But they say that those are rightly and deservedly punished, who dislike the public rites of religion handed down to them by their ancestors. What if those ancestors were foolish in undertaking vain religious rites, as we have shown before, p. 245 shall we be prohibited from following true and better things? Why do we deprive ourselves of liberty, and become enslaved to the errors of others, as though bound 1570 to them? Let it be permitted us to be wise, let it be permitted us to inquire into the truth. But, however, if it pleases them to defend the folly 1571 of their ancestors, why are the Egyptians suffered to escape, who worship cattle and beasts of every kind as deities? Why are the gods themselves made the subjects of comic 1572 representations? and why is he honoured who derides them most wittily? Why are philosophers attended to, who either say that there are no gods, or that, if there are any, they take no interest in, and do not regard the affairs of men, or argue that there is no providence at all, which rules the world?
But they alone of all are judged impious who follow God and the truth. And since this is at once justice, and wisdom, they lay to its charge either impiety or folly, and do not perceive what it is which deceives them, when they call evil good, and good evil. Many indeed of the philosophers, and especially Plato and Aristotle, spoke many things about justice, asserting and extolling that virtue with the greatest praise, because it gives to each its due, because it maintains equity in all things; and whereas the other virtues are as it were silent, and shut up within, that it is justice alone which is neither concerned 1573 for itself only, nor hidden, but altogether shows itself 1574 abroad, and is ready for conferring a benefit, so as to assist as many as possible: as though in truth justice ought to be in judges only, and those placed in any post of authority, and not in all men.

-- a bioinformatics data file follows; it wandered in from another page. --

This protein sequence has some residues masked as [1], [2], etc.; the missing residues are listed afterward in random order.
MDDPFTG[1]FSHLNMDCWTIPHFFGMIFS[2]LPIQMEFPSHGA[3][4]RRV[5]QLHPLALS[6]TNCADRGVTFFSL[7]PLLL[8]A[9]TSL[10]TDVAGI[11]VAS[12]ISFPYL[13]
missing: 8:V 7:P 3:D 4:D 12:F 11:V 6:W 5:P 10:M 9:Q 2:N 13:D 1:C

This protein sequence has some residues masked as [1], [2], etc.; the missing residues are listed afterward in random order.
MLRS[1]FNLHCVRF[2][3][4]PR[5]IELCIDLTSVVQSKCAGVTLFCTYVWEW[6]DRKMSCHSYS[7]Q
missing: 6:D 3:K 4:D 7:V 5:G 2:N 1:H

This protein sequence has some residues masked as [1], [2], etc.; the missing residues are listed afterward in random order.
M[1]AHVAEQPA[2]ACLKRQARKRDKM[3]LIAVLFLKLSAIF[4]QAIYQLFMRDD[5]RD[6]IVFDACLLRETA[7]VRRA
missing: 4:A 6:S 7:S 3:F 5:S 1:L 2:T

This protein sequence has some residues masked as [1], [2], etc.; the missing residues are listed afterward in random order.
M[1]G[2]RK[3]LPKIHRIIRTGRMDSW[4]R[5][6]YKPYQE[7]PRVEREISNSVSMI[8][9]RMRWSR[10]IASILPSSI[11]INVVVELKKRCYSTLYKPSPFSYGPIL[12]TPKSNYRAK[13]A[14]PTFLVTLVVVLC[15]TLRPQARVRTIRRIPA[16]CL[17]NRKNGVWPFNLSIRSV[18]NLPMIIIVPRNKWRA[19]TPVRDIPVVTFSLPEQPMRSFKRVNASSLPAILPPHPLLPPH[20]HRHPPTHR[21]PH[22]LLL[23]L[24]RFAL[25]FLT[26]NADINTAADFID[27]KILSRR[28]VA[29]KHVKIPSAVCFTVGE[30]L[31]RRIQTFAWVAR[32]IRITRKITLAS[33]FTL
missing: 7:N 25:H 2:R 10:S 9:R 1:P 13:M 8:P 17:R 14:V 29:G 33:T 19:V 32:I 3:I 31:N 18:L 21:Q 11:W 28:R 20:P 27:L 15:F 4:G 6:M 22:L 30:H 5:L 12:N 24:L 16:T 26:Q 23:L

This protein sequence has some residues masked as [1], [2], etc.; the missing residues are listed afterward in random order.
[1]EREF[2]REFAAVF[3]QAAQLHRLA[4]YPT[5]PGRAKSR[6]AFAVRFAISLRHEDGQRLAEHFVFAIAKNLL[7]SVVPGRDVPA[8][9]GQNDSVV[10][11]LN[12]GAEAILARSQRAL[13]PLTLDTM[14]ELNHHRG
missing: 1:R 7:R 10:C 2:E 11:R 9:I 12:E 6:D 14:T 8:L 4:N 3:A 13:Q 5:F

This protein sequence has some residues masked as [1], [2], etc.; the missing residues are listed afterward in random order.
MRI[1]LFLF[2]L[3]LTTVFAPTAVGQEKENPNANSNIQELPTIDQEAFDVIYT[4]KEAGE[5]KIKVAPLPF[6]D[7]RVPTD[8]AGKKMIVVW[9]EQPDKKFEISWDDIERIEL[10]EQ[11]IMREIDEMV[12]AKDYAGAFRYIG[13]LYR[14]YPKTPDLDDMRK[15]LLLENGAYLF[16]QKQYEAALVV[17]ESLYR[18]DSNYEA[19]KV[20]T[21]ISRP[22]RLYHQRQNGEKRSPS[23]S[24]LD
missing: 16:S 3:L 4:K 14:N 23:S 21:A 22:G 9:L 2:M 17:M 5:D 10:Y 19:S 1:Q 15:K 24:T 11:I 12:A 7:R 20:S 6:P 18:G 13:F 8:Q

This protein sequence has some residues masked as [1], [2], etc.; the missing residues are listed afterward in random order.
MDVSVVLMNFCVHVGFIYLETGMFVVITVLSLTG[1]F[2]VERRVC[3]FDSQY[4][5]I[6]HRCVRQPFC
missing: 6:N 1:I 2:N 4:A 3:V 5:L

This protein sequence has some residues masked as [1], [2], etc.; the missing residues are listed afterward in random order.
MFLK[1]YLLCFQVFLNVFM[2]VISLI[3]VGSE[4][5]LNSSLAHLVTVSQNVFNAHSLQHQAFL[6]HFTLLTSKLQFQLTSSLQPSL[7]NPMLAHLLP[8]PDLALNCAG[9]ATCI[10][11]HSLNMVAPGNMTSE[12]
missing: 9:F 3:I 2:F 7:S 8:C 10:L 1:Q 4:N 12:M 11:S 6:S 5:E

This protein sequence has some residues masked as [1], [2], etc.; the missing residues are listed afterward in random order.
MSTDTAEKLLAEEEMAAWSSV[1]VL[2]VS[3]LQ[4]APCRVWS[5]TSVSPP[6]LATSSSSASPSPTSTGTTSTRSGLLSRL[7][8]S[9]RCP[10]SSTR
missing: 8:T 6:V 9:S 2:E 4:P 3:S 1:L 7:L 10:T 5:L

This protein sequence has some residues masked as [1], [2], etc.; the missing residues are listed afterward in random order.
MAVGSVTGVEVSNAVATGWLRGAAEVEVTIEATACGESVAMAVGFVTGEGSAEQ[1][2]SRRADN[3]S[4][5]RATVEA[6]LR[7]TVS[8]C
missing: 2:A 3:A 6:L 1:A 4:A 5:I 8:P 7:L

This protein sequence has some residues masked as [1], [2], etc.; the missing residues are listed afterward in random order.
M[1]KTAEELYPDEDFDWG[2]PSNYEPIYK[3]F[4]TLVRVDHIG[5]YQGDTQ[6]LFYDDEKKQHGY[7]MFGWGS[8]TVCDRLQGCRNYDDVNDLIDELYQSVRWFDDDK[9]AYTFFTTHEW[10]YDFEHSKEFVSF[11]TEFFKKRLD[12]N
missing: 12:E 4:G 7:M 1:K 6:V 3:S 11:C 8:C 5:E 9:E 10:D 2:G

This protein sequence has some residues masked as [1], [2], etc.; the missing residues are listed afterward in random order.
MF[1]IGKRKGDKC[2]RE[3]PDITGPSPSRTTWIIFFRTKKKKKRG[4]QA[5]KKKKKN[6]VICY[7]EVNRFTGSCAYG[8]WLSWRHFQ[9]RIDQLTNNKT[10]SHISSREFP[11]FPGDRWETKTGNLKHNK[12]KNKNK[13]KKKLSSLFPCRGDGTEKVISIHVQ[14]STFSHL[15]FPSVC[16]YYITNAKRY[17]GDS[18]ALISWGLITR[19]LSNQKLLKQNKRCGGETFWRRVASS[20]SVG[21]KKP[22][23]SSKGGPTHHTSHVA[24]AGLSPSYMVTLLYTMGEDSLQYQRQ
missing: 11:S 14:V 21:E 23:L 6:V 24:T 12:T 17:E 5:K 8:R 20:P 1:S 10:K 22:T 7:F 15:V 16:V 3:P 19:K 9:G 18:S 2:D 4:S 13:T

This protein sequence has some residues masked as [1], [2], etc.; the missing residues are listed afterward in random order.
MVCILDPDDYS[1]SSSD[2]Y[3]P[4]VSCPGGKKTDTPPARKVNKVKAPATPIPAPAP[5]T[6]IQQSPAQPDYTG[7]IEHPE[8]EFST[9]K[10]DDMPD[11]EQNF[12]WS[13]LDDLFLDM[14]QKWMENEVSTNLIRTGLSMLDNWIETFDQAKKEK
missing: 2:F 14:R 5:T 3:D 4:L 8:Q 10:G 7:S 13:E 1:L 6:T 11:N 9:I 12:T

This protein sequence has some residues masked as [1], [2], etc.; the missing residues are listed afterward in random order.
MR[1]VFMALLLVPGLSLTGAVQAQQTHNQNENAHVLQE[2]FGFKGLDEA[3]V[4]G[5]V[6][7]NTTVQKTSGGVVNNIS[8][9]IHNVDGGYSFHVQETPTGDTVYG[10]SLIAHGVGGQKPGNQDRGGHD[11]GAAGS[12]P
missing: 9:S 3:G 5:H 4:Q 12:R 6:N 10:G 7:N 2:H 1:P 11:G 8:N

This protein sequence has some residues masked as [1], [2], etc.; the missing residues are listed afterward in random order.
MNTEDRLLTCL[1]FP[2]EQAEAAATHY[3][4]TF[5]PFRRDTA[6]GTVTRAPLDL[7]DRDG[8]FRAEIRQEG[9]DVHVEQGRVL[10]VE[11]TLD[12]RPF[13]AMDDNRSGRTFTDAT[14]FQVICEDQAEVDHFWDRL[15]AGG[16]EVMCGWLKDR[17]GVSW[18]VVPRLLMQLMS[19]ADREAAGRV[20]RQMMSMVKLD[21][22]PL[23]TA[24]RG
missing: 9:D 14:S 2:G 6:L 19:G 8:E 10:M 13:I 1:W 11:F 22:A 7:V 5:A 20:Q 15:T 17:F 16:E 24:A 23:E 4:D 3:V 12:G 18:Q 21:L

And yet there is no one of men, not even of the lowest and of beggars, who is not capable of justice. But because they did not know what it was, from what source it proceeded, and what was its mode of operation, they assigned to a few only that highest virtue, that is, the common good of all, and said that it aimed at 1575 no advantages peculiar to itself, but only the interests of others. And not without reason was Carneades raised up, a man of the greatest talent and penetration, to refute their speech, and overthrow the justice, which had no firm foundation; not because he thought that justice was to be blamed, but that he might show that its defenders brought forward no firm or certain argument respecting justice.
Stultitiam. This word is wanting in the mss., but this or some such word is necessary to complete the sense.245:1572
Mimi; wanting in some editions.245:1573
Sibi tantum conciliata sit.245:1574
Foras tota promineat.245:1575